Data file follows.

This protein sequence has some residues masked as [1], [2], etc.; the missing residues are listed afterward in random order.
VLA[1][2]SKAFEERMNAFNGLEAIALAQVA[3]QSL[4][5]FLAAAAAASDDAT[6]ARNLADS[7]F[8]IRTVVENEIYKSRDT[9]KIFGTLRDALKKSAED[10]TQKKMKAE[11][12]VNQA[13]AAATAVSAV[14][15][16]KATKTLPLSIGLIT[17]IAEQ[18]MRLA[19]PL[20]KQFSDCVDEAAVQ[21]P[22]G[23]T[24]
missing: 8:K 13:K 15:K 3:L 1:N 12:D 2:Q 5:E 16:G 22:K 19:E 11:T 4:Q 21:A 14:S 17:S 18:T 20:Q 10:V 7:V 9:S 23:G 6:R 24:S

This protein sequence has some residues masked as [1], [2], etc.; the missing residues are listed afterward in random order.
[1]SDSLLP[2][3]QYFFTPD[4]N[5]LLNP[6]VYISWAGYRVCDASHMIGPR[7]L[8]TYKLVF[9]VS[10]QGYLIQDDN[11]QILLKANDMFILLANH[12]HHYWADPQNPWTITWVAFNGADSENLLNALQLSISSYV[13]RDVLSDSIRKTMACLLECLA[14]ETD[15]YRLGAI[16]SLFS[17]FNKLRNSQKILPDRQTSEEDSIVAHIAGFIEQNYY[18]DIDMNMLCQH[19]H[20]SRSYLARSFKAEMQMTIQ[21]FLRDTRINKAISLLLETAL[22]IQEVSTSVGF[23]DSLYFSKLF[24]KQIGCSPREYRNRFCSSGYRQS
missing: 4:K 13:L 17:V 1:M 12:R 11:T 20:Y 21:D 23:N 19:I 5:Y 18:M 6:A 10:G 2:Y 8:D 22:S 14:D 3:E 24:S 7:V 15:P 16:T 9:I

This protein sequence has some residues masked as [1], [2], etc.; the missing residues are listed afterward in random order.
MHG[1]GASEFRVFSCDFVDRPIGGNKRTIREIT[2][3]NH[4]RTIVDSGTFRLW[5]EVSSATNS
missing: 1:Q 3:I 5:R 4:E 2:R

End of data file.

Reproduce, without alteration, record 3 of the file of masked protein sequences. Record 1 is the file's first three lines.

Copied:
This protein sequence has some residues masked as [1], [2], etc.; the missing residues are listed afterward in random order.
MHG[1]GASEFRVFSCDFVDRPIGGNKRTIREIT[2][3]NH[4]RTIVDSGTFRLW[5]EVSSATNS
missing: 1:Q 3:I 5:R 4:E 2:R